A plaque cut out of Darien’s history, when an old bridge was demolished, returns to its previous location for its 100th birthday.
A rededication ceremony organized by Darien’s Monuments & Ceremonies Commission will take place on Friday, Nov. 2 at 12:30 p.m. at 286 Tokeneke Rd in Darien. The plaque will return to the area between Darien and Norwalk, where it was originally placed on the Old Tokeneke Bridge in 1912.
Jayme Stevenson, Darien’s first Selectman, and a representative from Norwalk’s Mayor Moccia’s office will be attending as will representatives from the Darien, Rowayton, Norwalk, and Roton Point Historical Societies, according to a statement from Karen Polett, a member of the Monuments and Ceremonies Commission.
The plaque, dated 1912, bears the names of Darien First Selectman V.R. (Van Rensselaer) Pooley and Selectmen Hiram B. Taylor and Charles B. Fitch. Also listed are Norwalk’s Selectmen Alfred Avison, James A. Brown and John Devine.
The Old Tokeneke Bridge was demolished, presided over by former First Selectman David Campbell and Norwalk Mayer Dick Moccia, in the December of 2010 and had been closed by a recommendation of the Department of Transportation for a decade. Both towns decided that it would be more expensive to repair it than demolish. That’s exactly what they did, and then crews pulled up the bricks one by one from the Five Mile River. The project cost $65, 430 for each town. The plaque then sat in a Norwalk warehouse for two years.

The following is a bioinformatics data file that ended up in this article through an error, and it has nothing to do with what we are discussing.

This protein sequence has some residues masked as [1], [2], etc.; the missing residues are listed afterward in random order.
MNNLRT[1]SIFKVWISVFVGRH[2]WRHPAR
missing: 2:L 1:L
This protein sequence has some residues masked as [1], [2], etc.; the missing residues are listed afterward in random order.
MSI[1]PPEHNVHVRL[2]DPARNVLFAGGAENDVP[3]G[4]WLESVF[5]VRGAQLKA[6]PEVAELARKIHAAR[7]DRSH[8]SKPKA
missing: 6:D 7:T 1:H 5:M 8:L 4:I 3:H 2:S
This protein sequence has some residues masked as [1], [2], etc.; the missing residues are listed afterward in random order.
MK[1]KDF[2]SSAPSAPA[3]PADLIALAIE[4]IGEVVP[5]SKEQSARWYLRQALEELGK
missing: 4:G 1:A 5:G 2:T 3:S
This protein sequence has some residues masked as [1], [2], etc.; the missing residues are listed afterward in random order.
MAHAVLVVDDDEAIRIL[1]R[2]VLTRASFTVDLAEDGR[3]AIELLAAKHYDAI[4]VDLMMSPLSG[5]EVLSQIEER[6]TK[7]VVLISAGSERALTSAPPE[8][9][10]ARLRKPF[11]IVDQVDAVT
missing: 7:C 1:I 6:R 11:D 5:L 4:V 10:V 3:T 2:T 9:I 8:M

The state bridge, also known as the Old White Bridge, was constructed in 1912 to replace a wood-frame bridge that was built in the 1890, according to a statement from Polett. It was replaced a second time in 1936 when the state built a bridge on Tokeneke Road, on Route 136.
There is little known about the men who presided over the dedication of the bridge 100 years ago other than that they are not alive as far as anyone can tell. There is some biography on Hiram Taylor, who was apparently an oyster fisherman in the 1900’s Darien, according to Polett from the Monuments Commission.
Van Rensselaer Pooley and Charles B. Fitch served as Selectmen in 1904 and 1908, according to the Connecticut State Register and Manual for those respective years. The 1903 register lists Taylor as a Justice of the Peace in Darien, Fitch as a registrar of voters, and Pooley as “B. of R.” The three men served in the town’s government for several years and left an impression on Darien for at least 100.
Though the bridge is long gone, the plaque will look across to where the Five Mile River opens into the Long Island Sound and will mark the area where Darien and Norwalk have always met.